Secrecy, Magic, and the One-Act Plays of Harlem Renaissance Women Writers
Taylor HagoodBlack Performance and Cultural Criticism
Literary Criticism/American/African-American; Literary Criticism/Drama; Literary Criticism/Women Authors
195 pp. 6x9
$44.95 cloth 978-0-8142-1121-2
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Table of Contents
“Secrecy, Magic, and the One-Act Plays of Harlem Renaissance Women Writers deserves attention as one of the first book-length critical treatments of the theatrical work of Harlem Renaissance women writers. . . . [It] stands as a rewarding interpretive venture and as an insightful contribution . . . .” —Amerikastudien/American Studies
“I am not aware of any other work that examines such a large number of these writers in such depth and from an absolutely original point of view. I find Taylor Hagood’s book to be an invaluable contribution to the fields of Black theater, African American theater history, and women’s studies. All in all, I found Secrecy, Magic, and the One-Act Plays of Harlem Renaissance Women Writers to be an informative, well-written and important work. It enabled me to revisit these little jewels with fresh, fascinated eyes.” —Glenda Dickerson, professor of theater and drama, University of Michigan
Secrecy, Magic, and the One-Act Plays of Harlem Renaissance Women Writers seeks to rescue the plays of seven black women, Marita Bonner, Mary P. Burrill, Thelma Duncan, Shirley Graham, Zora Neale Hurston, Georgia Douglas Johnson, May Miller, and Eulalie Spence, from obscurity. This volume is the first book-length treatment to address these plays and their authors exclusively rather than as part of a discussion of other African American playwrights from different eras. It is also one of the few to carry out an extensive discussion of secrecy’s role in both literary representation and social interaction.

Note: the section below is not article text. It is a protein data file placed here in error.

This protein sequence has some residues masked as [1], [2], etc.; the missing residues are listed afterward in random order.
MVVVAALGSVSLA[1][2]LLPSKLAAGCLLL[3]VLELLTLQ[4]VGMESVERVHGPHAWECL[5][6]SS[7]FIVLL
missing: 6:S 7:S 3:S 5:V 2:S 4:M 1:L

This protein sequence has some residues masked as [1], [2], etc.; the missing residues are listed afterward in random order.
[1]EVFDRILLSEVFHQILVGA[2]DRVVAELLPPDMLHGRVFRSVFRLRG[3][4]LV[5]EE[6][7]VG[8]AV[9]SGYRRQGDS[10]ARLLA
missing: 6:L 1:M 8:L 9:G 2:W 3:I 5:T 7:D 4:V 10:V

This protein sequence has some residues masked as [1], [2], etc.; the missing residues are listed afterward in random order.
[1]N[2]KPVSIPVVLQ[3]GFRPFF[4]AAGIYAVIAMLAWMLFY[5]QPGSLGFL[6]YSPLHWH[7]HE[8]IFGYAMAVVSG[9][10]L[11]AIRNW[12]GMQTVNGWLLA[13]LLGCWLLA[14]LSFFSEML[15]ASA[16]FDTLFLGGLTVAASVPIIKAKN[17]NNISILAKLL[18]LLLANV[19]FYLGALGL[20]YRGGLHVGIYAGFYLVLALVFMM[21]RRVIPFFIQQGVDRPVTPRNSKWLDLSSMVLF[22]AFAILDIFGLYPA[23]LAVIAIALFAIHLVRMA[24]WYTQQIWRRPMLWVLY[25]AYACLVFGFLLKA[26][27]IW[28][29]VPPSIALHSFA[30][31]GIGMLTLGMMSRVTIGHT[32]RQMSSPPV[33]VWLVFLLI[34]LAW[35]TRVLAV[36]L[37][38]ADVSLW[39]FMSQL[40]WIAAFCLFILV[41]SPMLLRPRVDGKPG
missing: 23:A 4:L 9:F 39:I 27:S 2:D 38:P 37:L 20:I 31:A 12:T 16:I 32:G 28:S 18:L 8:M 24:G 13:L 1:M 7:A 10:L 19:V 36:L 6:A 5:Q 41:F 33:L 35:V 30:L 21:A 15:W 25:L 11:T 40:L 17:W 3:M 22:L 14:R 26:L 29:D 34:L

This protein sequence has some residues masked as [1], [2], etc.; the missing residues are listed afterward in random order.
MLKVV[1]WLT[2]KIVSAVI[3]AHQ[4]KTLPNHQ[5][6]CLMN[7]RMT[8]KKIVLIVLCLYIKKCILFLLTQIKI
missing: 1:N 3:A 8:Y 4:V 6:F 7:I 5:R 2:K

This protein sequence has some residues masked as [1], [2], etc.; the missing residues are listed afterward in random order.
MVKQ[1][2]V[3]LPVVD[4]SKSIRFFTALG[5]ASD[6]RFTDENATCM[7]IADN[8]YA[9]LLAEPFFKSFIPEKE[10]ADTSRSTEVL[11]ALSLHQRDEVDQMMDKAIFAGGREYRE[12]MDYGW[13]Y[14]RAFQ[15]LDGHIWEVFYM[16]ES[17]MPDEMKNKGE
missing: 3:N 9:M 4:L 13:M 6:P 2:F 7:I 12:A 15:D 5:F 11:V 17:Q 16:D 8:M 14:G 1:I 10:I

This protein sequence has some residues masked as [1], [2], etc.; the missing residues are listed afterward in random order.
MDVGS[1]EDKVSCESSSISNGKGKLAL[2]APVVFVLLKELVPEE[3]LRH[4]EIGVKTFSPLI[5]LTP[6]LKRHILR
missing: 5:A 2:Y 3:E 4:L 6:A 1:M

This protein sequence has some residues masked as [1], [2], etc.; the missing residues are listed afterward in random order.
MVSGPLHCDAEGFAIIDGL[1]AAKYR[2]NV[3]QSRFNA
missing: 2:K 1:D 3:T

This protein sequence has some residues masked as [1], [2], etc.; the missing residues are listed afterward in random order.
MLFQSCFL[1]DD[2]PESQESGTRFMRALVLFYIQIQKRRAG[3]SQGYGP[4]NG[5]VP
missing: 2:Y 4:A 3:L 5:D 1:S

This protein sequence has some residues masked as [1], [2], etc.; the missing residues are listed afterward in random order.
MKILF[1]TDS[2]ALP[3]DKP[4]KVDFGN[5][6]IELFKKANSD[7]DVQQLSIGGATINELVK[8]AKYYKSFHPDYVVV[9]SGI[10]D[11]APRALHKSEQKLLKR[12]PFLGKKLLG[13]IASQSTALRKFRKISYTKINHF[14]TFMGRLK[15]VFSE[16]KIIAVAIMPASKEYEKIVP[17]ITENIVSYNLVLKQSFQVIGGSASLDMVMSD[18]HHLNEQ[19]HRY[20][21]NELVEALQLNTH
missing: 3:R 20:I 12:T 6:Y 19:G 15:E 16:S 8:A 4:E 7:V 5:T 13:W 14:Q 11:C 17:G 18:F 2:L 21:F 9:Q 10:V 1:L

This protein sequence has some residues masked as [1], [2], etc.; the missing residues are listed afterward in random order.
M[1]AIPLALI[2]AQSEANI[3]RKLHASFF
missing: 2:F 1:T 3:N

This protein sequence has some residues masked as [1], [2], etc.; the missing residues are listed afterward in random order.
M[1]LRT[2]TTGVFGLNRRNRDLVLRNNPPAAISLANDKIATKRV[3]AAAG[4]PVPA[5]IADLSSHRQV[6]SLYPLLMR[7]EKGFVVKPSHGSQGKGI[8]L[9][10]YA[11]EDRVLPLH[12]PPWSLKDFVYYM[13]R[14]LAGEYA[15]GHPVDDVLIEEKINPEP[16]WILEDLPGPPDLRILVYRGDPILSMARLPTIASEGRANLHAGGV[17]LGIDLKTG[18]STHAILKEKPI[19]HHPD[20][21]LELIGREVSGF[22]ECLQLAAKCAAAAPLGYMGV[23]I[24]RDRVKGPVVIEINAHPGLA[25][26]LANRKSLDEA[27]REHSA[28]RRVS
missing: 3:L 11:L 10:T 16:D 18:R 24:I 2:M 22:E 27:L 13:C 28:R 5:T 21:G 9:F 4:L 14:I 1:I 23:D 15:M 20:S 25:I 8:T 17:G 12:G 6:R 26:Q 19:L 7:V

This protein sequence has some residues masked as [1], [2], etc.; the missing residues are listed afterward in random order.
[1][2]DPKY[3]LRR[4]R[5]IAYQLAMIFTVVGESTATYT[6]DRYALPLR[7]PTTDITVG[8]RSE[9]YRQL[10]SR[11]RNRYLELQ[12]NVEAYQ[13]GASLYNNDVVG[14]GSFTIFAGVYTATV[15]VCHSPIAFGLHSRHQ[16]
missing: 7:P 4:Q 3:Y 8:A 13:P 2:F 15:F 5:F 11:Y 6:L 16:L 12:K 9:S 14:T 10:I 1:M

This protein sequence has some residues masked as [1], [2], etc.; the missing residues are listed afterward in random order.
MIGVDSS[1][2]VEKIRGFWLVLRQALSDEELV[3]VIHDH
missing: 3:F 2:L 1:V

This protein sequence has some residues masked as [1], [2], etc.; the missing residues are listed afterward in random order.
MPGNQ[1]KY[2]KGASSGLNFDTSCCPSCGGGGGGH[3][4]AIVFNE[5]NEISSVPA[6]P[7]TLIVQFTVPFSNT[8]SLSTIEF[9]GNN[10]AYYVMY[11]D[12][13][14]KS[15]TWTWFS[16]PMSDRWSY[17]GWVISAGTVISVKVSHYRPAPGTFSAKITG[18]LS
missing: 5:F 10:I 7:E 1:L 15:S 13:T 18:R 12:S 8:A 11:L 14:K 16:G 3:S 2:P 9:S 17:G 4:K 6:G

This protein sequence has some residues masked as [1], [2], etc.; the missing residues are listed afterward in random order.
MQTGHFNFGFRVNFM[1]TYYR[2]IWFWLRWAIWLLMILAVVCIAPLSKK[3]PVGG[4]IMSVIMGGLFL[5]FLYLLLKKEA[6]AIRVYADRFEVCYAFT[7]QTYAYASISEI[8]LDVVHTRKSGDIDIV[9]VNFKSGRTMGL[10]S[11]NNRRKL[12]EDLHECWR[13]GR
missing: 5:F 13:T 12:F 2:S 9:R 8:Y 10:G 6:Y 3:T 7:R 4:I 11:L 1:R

Exploring secrecy from the standpoints of poststructuralist language theory and game theory as well as dramatic performance, Taylor Hagood argues that the secret—a thing visible for its very invisibility—is a fundamental cog in the machinery of society, employed as a tool for both oppression and subversion. The many facets of secrecy have been particularly salient in African American culture, informing everything from the Underground Railroad to the subtle coding of Signifying. Most devastatingly, people on both sides of the color line are caught within a web of secrecy that is the result of centuries of distrust, doubt, and fear, a fact that is powerfully manifest not only in these one-act plays but in the reader’s/spectator’s interactions with them.
Taylor Hagood is assistant professor of American Literature at Florida Atlantic University in Boca Raton, Florida.